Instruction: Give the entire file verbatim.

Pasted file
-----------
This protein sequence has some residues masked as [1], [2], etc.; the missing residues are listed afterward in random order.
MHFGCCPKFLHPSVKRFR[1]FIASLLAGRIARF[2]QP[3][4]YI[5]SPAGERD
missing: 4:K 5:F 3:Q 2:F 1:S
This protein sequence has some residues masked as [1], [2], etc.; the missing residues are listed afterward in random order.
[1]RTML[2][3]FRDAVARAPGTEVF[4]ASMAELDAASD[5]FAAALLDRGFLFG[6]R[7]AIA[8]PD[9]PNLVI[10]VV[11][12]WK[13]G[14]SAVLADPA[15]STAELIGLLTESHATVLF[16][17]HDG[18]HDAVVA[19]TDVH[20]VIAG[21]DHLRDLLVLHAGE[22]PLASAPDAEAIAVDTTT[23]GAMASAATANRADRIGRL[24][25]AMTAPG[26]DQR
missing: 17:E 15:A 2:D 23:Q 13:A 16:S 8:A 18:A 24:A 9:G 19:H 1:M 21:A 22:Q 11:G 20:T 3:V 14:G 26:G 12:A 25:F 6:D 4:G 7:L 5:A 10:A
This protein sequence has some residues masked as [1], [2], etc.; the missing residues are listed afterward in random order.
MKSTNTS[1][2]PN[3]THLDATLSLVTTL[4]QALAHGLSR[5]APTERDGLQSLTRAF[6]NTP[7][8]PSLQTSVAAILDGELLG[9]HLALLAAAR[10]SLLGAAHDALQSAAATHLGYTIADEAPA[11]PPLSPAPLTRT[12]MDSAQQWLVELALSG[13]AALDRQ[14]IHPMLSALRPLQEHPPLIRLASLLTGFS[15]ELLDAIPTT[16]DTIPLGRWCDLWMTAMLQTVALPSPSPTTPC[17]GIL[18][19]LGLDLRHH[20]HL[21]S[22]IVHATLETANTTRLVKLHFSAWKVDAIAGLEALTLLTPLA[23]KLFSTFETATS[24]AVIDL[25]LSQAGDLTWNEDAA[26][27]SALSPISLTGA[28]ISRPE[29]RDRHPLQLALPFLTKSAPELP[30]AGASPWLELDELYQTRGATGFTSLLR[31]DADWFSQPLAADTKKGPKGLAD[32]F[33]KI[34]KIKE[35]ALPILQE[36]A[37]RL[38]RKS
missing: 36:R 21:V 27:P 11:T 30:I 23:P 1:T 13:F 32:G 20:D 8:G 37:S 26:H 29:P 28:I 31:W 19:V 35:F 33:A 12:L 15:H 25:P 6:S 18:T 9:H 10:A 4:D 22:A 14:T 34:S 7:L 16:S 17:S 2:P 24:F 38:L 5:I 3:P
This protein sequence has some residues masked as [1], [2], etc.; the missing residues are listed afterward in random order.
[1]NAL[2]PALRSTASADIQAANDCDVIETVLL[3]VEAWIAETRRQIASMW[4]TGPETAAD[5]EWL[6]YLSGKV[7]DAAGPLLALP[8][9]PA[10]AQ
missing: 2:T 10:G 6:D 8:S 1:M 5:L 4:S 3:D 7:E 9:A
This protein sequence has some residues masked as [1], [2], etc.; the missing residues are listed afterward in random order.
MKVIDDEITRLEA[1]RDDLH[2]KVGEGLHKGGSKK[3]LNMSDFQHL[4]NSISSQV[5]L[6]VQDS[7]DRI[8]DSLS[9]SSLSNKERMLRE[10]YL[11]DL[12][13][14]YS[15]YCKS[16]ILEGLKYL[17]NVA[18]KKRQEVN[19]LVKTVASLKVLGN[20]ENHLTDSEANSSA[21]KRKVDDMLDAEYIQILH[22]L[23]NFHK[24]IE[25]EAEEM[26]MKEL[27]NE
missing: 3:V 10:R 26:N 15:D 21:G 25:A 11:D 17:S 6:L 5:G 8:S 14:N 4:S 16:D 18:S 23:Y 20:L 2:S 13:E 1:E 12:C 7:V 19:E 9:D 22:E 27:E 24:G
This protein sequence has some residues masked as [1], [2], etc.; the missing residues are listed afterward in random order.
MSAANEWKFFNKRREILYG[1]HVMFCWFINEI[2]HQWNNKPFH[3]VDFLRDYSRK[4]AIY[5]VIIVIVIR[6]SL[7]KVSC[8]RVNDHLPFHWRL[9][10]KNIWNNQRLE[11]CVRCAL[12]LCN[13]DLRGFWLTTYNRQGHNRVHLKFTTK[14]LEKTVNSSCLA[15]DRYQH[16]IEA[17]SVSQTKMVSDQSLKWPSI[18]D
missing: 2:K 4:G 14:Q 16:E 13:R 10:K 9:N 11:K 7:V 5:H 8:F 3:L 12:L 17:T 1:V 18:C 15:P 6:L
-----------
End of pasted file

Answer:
This protein sequence has some residues masked as [1], [2], etc.; the missing residues are listed afterward in random order.
MHFGCCPKFLHPSVKRFR[1]FIASLLAGRIARF[2]QP[3][4]YI[5]SPAGERD
missing: 4:K 5:F 3:Q 2:F 1:S
This protein sequence has some residues masked as [1], [2], etc.; the missing residues are listed afterward in random order.
[1]RTML[2][3]FRDAVARAPGTEVF[4]ASMAELDAASD[5]FAAALLDRGFLFG[6]R[7]AIA[8]PD[9]PNLVI[10]VV[11][12]WK[13]G[14]SAVLADPA[15]STAELIGLLTESHATVLF[16][17]HDG[18]HDAVVA[19]TDVH[20]VIAG[21]DHLRDLLVLHAGE[22]PLASAPDAEAIAVDTTT[23]GAMASAATANRADRIGRL[24][25]AMTAPG[26]DQR
missing: 17:E 15:A 2:D 23:Q 13:A 16:S 8:A 18:A 24:A 9:G 19:H 1:M 21:A 22:Q 11:G 20:T 3:V 14:G 26:G 12:A 25:F 6:D 4:G 7:L 5:A 10:A
This protein sequence has some residues masked as [1], [2], etc.; the missing residues are listed afterward in random order.
MKSTNTS[1][2]PN[3]THLDATLSLVTTL[4]QALAHGLSR[5]APTERDGLQSLTRAF[6]NTP[7][8]PSLQTSVAAILDGELLG[9]HLALLAAAR[10]SLLGAAHDALQSAAATHLGYTIADEAPA[11]PPLSPAPLTRT[12]MDSAQQWLVELALSG[13]AALDRQ[14]IHPMLSALRPLQEHPPLIRLASLLTGFS[15]ELLDAIPTT[16]DTIPLGRWCDLWMTAMLQTVALPSPSPTTPC[17]GIL[18][19]LGLDLRHH[20]HL[21]S[22]IVHATLETANTTRLVKLHFSAWKVDAIAGLEALTLLTPLA[23]KLFSTFETATS[24]AVIDL[25]LSQAGDLTWNEDAA[26][27]SALSPISLTGA[28]ISRPE[29]RDRHPLQLALPFLTKSAPELP[30]AGASPWLELDELYQTRGATGFTSLLR[31]DADWFSQPLAADTKKGPKGLAD[32]F[33]KI[34]KIKE[35]ALPILQE[36]A[37]RL[38]RKS
missing: 36:R 21:V 27:P 11:T 30:I 23:P 1:T 13:F 32:G 20:D 8:G 37:S 26:H 29:P 28:I 31:W 19:V 35:F 33:A 12:L 15:H 25:P 6:S 18:T 9:H 10:A 4:D 22:A 14:T 34:S 7:L 16:S 17:S 2:P 24:F 38:L 5:I 3:P
This protein sequence has some residues masked as [1], [2], etc.; the missing residues are listed afterward in random order.
[1]NAL[2]PALRSTASADIQAANDCDVIETVLL[3]VEAWIAETRRQIASMW[4]TGPETAAD[5]EWL[6]YLSGKV[7]DAAGPLLALP[8][9]PA[10]AQ
missing: 2:T 10:G 6:D 8:S 1:M 5:L 4:S 3:D 7:E 9:A
This protein sequence has some residues masked as [1], [2], etc.; the missing residues are listed afterward in random order.
MKVIDDEITRLEA[1]RDDLH[2]KVGEGLHKGGSKK[3]LNMSDFQHL[4]NSISSQV[5]L[6]VQDS[7]DRI[8]DSLS[9]SSLSNKERMLRE[10]YL[11]DL[12][13][14]YS[15]YCKS[16]ILEGLKYL[17]NVA[18]KKRQEVN[19]LVKTVASLKVLGN[20]ENHLTDSEANSSA[21]KRKVDDMLDAEYIQILH[22]L[23]NFHK[24]IE[25]EAEEM[26]MKEL[27]NE
missing: 3:V 10:R 26:N 15:D 21:G 25:A 11:D 17:S 6:L 5:G 8:S 14:N 4:S 16:D 18:S 23:Y 20:L 2:S 13:E 1:E 12:C 7:V 19:E 9:D 22:E 27:E 24:G
This protein sequence has some residues masked as [1], [2], etc.; the missing residues are listed afterward in random order.
MSAANEWKFFNKRREILYG[1]HVMFCWFINEI[2]HQWNNKPFH[3]VDFLRDYSRK[4]AIY[5]VIIVIVIR[6]SL[7]KVSC[8]RVNDHLPFHWRL[9][10]KNIWNNQRLE[11]CVRCAL[12]LCN[13]DLRGFWLTTYNRQGHNRVHLKFTTK[14]LEKTVNSSCLA[15]DRYQH[16]IEA[17]SVSQTKMVSDQSLKWPSI[18]D
missing: 2:K 4:G 14:Q 16:E 13:R 10:K 9:N 11:K 7:V 5:H 8:F 3:L 12:L 17:T 1:V 18:C 15:P 6:L